Their story has some excellent twists – some quite shocking. The best is at the end. I deeply dislike spoilers, so I will try to give nothing away. I’ll only say I’m very glad to have read For All Time, and I recommend it to readers who love well-written love stories that span time and space. You can get the hardback and audio book right now through all the regular channels, and pre-order the paperback for September 6th. When I checked today, I was very pleased to see that it was among Bookshop.org’s Romance Picks by POC Authors, and it’s also Amazon’s Editors’ Pick for Best Young Adult.

Thank you, Shanna Miles! I’m so grateful to have gotten your book via your raffle, though I would have been very glad to have bought it!

Of Ice and Faërie

Since today is National Tell a Fairy Tale Day, which I’ve posted about before, this seems an apt day to share some musing about Faërie.

I woke yesterday morning and found all the trees silvered and gleaming with ice against a luminous grey sky. It struck me like a glimpse into the realm of Faërie.

I gazed and marveled and pondered. I think there’s something true about my waking instinct. Where I live, ice storms are unusual. And where I was born and raised, it was a foreign term; I’m not sure I ever encountered one growing up.

To see every tree and bush, every limb and twig limned with translucent silver is magical. It is strange, and beautiful, and rather perilous. And there lies its kinship with the Faërie realm, which can be all those things.

As the morning warmed, pearls of ice dropped from the trees. Then sprays of pearls showered down, and finally the trees shed melting ice in their own rain.

Now our neighborhood is returned to its more earthly form.

I’m left to ponder. The sense that lingers with me is this: what if Faërie is an alternate world, and in rare, near-miraculous moments, what we glimpse is not a view into that world, but rather where that world emerges and merges with our own.

May you enjoy a sojourn into Faërie with a good tale today.

Bits of Writing News

My friend Aud has some exciting news: the cover of her upcoming book, Frama-12, has been revealed! Go check it out on her blog. I’m so excited to see Frama-12’s progress toward coming out into the big wide world. Aud shared the YA novel with our critique group in short sections over many months, and I got to know and love the characters and the predicaments they got into. I guess I kind of feel like a proud aunt or something, and my niece or nephew has just shown me their costume for when they make their debut on stage!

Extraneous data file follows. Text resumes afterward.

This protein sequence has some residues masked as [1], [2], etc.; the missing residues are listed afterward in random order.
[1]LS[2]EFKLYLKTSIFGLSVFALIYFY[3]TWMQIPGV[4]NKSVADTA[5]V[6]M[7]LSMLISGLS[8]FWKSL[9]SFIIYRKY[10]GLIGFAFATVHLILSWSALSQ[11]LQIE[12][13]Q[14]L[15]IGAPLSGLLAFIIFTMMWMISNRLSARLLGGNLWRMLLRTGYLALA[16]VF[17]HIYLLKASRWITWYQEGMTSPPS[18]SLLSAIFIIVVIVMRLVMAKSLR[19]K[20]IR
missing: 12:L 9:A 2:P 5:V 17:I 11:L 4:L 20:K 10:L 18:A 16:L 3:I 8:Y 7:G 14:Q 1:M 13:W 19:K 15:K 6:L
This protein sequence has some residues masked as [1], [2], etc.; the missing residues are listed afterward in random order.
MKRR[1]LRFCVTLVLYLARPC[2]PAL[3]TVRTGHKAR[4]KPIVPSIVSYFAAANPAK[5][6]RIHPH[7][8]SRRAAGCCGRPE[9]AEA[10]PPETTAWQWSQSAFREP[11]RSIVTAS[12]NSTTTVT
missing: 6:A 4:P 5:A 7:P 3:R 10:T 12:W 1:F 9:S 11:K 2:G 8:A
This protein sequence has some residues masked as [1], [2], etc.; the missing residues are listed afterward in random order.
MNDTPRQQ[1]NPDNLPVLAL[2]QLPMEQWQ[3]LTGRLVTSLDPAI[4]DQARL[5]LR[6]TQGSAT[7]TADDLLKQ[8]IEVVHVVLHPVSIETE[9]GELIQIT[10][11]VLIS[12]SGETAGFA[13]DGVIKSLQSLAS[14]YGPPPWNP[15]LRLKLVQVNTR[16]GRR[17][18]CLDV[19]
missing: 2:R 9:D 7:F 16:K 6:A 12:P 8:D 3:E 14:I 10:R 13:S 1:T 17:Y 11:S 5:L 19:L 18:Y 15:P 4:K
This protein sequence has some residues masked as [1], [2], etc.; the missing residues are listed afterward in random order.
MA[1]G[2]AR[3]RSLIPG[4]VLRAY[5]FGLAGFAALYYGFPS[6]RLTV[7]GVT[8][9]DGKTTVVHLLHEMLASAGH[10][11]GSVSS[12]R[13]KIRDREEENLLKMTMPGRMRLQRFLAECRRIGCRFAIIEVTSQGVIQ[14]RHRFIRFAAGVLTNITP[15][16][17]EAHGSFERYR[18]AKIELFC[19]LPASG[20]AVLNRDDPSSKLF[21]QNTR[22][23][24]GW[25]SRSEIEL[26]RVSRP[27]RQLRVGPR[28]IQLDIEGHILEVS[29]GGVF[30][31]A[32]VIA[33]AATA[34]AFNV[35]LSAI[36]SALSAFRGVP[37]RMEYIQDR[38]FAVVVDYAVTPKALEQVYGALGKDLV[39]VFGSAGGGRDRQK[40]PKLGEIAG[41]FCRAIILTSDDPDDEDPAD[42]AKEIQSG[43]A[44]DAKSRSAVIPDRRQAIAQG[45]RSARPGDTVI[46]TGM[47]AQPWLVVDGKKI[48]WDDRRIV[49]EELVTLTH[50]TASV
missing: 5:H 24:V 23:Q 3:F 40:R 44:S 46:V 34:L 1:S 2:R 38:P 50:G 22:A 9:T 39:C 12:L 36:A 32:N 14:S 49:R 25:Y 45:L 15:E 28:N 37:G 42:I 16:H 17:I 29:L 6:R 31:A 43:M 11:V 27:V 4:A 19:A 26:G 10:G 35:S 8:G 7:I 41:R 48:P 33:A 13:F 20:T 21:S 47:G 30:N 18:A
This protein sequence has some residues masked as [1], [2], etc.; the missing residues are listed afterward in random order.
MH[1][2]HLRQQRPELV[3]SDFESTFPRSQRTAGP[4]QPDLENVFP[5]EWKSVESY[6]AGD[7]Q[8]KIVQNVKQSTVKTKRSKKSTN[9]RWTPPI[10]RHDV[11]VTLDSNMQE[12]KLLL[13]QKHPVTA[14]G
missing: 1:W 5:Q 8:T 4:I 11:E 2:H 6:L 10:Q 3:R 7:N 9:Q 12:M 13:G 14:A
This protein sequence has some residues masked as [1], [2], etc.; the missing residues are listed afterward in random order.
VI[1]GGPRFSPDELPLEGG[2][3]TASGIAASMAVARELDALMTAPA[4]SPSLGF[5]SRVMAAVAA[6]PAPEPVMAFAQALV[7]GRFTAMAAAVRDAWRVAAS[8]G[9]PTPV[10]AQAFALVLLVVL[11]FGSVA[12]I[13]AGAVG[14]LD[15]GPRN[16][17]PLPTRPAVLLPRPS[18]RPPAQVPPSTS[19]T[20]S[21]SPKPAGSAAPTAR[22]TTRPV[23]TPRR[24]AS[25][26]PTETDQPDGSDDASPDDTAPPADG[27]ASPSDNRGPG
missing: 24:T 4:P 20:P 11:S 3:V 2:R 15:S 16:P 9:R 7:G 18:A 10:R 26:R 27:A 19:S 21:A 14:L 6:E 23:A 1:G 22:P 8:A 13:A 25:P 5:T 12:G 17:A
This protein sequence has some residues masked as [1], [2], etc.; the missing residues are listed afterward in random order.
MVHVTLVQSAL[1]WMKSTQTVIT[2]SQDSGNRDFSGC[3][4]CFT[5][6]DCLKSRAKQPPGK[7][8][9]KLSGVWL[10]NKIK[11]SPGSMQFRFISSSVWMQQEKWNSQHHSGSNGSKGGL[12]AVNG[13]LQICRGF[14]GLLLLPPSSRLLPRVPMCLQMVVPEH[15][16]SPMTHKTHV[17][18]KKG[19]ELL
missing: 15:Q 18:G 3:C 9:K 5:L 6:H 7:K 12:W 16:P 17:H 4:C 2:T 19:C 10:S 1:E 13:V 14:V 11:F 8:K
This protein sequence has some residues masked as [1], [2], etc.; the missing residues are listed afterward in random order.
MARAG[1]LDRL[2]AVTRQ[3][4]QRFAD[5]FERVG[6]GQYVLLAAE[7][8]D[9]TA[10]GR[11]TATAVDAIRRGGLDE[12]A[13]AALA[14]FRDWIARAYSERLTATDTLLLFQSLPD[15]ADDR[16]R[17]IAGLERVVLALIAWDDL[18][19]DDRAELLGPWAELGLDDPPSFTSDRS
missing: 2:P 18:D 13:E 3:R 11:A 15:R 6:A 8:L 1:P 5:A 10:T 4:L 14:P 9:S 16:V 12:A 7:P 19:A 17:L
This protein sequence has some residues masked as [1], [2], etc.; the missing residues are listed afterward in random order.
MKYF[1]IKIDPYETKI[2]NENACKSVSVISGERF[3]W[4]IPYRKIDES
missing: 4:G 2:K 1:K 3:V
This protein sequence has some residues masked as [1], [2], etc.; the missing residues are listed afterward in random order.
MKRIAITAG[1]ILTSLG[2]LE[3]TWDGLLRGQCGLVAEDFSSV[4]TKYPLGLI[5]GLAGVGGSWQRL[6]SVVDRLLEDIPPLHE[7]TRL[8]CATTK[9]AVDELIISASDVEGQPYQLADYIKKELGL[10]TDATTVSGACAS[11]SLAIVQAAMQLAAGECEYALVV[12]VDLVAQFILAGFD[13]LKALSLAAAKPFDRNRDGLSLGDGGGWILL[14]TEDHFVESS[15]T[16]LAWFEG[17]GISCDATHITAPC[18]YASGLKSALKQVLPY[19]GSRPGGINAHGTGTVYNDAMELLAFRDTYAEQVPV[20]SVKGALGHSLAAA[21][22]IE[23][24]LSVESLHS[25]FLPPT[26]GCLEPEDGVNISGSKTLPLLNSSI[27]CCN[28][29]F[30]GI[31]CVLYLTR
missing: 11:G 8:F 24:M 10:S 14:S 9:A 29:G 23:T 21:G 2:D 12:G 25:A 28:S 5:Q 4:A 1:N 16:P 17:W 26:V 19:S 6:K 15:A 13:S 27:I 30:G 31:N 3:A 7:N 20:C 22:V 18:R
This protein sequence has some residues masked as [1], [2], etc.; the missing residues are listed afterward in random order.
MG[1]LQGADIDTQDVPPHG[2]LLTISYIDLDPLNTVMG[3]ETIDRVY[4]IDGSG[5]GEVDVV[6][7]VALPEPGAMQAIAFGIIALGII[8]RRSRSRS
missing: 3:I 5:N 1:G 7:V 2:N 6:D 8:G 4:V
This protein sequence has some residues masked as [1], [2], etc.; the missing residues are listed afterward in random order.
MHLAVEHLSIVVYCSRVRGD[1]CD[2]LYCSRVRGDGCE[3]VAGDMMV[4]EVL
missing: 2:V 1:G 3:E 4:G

Aud’s blogpost is also about the  moment before pushing the “send” button. I think Aud nailed it. That’s a fraught moment that a lot of us can really relate to, especially writers.

I recently hit the “send” button for something less momentous than cover art, but still with a tingle of excitement: the Pennwriters Annual Writing Contest. I’ve entered different pieces over a number of years, and for me the great part is getting honest feedback from writing professionals. I’ve always gotten useful, thoughtful, thought-provoking insights. (The prizes I’ve won twice were quite a thrill, too.)

This year I submitted the first ten pages of my fantasy novel in progress. I followed the advice given by Nancy Springer at a Pennwriters Conference years ago, to start a novel as late as possible, when your character is in the thick of things. Aud gave me similar advice in our critique group, as we chatted about in our joint blog about last year’s Pennwriters Conference. To be honest, when Aud said, “This would be a great place to start your novel,” I listened and took notes for future reference, while inside I thought, “Egads! That sounds hard!”

But this past fall, a great opportunity came up to put Nancy’s and Aud’s advice into practice: a Pennwriters online course on Writing Fantasy and Science Fiction, taught by Babs Mountjoy. Babs’ course was fun, useful, and informative, and the feedback from her and fellow students really helped me. So did the feedback from my two critique groups when I shared the new first chapters this fall.

So when the Annual Writing Contest opened this January, I gave the new start another readthrough and polish. And then I hit “send.”

Now I’m going forward in my novel to write new chapters. I hope to finish the first draft this year. The climax is in sight!